In fluid dynamics, turbulence or turbulent flow is a flow regime characterized by chaotic and stochastic property changes. This includes low momentum diffusion, high momentum convection, and rapid variation of pressure and velocity in space and time. Nobel Laureate Richard Feynman described turbulence as "the most important unsolved problem of classical physics." Flow in which the kinetic energy dies out due to the action of fluid molecular viscosity is called laminar flow. While there is no theorem relating the non-dimensional Reynolds number (Re) to turbulence, flows at Reynolds numbers larger than 5000 are typically (but not necessarily) turbulent, while those at low Reynolds numbers usually remain laminar. In Poiseuille flow, for example, turbulence can first be sustained if the Reynolds number is larger than a critical value of about 2040; moreover, the turbulence is generally interspersed with laminar flow until a larger Reynolds number of about 3000. In turbulent flow, unsteady vortices appear on many scales and interact with each other. Drag due to boundary layer skin friction increases. The structure and location of boundary layer separation often changes, sometimes resulting in a reduction of overall drag. Although laminar-turbulent transition is not governed by Reynolds number, the same transition occurs if the size of the object is gradually increased, or the viscosity of the fluid is decreased, or if the density of the fluid is increased.
Turbulence is highly characterized by the following features:
Irregularity: Turbulent flows are always highly irregular. This is why turbulence problems are always treated statistically rather than deterministically. Turbulent flow is always chaotic but not all chaotic flows are turbulent.
Diffusivity: The readily available supply of energy in turbulent flows tends to accelerate the homogenization (mixing) of fluid mixtures. The characteristic which is responsible for the enhanced mixing and increased rates of mass, momentum and energy transports in a flow is called "diffusivity".
Rotationality: Turbulent flows have non-zero vorticity and are characterized by a strong three-dimensional vortex generation mechanism known as vortex stretching. In fluid dynamics, they are essentially vortices subjected to stretching associated with a corresponding increase of the component of vorticity in the stretching direction—due to the conservation of angular momentum. On the other hand, vortex stretching is the core mechanism on which the turbulence energy cascade relies to establish the structure function. In general, the stretching mechanism
mplies thinning of the vortices in the direction perpendicular to the stretching direction due to volume conservation of fluid elements. As a result, the radial length scale of the vortices decreases and the larger flow structures break down into smaller structures. The process continues until the small scale structures are small enough to the extent where their kinetic energy is overwhelmed by the fluid's molecular viscosity and dissipated into heat. This is why turbulence is always rotational and three dimensional. For example, atmospheric cyclones are rotational but their substantially two-dimensional shapes do not allow vortex generation and so are not turbulent. On the other hand, oceanic flows are dispersive but essentially non rotational and therefore are not turbulent.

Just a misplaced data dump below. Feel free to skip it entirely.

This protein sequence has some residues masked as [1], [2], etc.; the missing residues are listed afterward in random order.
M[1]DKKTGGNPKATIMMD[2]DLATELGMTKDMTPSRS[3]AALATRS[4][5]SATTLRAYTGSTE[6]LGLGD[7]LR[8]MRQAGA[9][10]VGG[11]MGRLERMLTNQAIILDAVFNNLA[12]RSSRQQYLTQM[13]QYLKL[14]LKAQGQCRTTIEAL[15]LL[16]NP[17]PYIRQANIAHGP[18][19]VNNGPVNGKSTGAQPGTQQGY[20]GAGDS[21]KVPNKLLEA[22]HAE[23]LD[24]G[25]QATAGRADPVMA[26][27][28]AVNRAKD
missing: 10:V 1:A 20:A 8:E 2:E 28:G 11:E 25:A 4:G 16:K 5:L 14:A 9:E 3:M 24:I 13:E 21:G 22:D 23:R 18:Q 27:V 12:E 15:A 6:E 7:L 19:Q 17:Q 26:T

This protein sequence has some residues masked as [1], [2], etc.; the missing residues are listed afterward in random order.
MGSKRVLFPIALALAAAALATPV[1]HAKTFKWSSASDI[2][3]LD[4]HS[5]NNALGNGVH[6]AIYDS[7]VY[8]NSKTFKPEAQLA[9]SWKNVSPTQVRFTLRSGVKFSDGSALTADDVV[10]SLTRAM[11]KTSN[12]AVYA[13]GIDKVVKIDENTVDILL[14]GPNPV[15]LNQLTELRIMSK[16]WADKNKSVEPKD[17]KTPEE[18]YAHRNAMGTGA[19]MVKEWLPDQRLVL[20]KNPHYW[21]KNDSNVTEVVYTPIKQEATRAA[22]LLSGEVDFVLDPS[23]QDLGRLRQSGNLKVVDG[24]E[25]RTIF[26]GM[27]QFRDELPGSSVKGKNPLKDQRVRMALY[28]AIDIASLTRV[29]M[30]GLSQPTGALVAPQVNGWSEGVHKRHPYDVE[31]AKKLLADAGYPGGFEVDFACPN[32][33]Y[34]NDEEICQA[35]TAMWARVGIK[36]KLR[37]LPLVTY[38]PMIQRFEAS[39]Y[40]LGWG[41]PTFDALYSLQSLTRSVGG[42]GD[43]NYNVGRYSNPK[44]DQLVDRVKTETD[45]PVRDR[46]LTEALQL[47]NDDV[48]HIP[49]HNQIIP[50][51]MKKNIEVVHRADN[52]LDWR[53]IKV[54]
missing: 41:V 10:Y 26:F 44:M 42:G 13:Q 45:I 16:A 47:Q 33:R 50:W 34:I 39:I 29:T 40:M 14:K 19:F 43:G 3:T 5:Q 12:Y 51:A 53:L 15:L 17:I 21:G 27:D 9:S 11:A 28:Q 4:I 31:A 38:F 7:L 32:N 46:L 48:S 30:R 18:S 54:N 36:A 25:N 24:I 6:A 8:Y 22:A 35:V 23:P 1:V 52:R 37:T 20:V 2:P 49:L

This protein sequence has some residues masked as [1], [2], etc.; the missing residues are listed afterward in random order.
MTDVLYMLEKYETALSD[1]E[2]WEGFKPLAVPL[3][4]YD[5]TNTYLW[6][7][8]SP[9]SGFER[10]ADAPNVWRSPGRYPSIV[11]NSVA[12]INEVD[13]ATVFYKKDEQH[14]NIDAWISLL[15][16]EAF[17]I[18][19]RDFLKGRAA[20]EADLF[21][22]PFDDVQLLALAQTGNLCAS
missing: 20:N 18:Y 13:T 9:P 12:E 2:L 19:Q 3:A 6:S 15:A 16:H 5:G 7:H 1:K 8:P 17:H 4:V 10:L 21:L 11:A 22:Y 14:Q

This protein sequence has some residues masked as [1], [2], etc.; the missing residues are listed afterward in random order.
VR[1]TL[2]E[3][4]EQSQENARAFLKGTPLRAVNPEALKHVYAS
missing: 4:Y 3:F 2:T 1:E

Dissipation: To sustain turbulent flow, a persistent source of energy supply is required because turbulence dissipates rapidly as the kinetic energy is converted into internal energy by viscous shear stress.
Energy cascade: Turbulent flow can be realized as a superposition of a spectrum of velocity fluctuations and eddies upon a mean flow. The eddies are loosely defined as coherent patterns of velocity, vorticity and pressure. Turbulent flows may be viewed as made of an entire hierarchy of eddies over a wide range of length scales and the hierarchy can be described by the energy spectrum that measures the energy in velocity fluctuations for each wave number. The scales in the energy cascade are generally uncontrollable and highly non-symmetric. Nevertheless, based on these length scales these eddies can be divided into three categories.
Integral length scales: Largest scales in the energy spectrum. These eddies obtain energy from the mean flow and also from each other. Thus these are the energy production eddies which contain the most of the energy. They have the large velocity fluctuation and are low in frequency. Integral scales are highly anisotropic and are defined in terms of the normalized two-point velocity correlations. The maximum length of these scales is constrained by the characteristic length of the apparatus. For example, the largest integral length scale of pipe flow is equal to the pipe diameter. In the case of atmospheric turbulence, this length can reach up to the order of several hundreds kilometers.
Kolmogorov length scales: Smallest scales in the spectrum that form the viscous sub-layer range. In this range, the energy input from nonlinear interactions and the energy drain from viscous dissipation are in exact balance. The small scales are in high frequency which is why turbulence is locally isotropic and homogeneous.